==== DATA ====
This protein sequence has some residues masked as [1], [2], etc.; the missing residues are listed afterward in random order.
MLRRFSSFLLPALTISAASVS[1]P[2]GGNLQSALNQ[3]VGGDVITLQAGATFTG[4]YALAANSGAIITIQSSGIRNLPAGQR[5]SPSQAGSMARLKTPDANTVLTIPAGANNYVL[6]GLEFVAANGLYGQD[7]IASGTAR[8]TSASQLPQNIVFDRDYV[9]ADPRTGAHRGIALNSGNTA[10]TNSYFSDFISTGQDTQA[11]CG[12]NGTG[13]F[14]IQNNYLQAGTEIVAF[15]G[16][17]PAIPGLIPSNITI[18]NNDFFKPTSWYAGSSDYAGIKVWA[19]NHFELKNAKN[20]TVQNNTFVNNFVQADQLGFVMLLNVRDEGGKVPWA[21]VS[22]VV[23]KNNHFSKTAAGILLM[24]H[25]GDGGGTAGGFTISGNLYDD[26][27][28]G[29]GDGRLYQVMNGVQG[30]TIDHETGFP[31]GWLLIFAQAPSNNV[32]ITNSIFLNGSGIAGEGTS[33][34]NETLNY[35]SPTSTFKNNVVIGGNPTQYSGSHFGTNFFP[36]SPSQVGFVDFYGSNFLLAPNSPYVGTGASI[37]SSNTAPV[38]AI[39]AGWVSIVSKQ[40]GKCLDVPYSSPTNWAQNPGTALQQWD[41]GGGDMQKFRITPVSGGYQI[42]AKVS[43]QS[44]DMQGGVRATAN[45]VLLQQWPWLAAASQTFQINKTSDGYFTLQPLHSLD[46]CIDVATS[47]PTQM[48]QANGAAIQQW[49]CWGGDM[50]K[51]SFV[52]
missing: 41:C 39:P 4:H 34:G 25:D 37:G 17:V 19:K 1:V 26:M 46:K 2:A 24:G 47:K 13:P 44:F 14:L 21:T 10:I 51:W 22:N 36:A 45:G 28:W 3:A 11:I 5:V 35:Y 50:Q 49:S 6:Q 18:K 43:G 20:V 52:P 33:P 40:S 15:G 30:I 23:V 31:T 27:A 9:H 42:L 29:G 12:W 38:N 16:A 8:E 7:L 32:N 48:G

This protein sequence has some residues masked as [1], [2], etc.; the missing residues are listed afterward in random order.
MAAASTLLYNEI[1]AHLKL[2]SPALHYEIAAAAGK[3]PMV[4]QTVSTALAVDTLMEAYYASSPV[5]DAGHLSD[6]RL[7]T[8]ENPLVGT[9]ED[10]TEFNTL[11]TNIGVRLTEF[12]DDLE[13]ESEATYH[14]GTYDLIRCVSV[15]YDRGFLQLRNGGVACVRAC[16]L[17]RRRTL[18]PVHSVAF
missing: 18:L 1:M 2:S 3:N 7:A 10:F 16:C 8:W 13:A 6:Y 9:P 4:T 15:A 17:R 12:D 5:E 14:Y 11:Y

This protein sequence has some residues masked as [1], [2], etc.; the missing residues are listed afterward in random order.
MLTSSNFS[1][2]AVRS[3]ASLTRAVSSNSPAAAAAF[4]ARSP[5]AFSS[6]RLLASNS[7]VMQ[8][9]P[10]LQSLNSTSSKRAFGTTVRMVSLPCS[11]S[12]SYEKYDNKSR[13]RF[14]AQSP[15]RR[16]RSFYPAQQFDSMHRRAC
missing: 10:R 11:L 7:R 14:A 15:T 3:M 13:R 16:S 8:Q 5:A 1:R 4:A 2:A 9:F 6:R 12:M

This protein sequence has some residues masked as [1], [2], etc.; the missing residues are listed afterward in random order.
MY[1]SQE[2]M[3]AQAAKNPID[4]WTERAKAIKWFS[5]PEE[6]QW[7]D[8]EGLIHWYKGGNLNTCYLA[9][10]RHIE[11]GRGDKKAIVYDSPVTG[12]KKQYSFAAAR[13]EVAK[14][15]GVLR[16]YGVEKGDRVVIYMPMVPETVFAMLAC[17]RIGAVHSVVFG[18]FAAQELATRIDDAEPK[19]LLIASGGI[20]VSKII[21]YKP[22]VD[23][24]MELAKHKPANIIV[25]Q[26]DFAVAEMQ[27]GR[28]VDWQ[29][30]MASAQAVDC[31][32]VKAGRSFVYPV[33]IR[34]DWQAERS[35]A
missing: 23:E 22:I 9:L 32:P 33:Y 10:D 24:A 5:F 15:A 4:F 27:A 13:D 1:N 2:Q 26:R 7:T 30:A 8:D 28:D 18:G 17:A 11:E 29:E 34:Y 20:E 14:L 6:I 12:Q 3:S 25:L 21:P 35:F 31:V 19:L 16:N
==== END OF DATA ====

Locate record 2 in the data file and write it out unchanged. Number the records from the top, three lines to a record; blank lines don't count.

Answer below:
This protein sequence has some residues masked as [1], [2], etc.; the missing residues are listed afterward in random order.
MAAASTLLYNEI[1]AHLKL[2]SPALHYEIAAAAGK[3]PMV[4]QTVSTALAVDTLMEAYYASSPV[5]DAGHLSD[6]RL[7]T[8]ENPLVGT[9]ED[10]TEFNTL[11]TNIGVRLTEF[12]DDLE[13]ESEATYH[14]GTYDLIRCVSV[15]YDRGFLQLRNGGVACVRAC[16]L[17]RRRTL[18]PVHSVAF
missing: 18:L 1:M 2:S 3:N 7:A 10:F 16:C 8:W 13:A 6:Y 9:P 4:T 15:A 17:R 12:D 5:E 14:Y 11:Y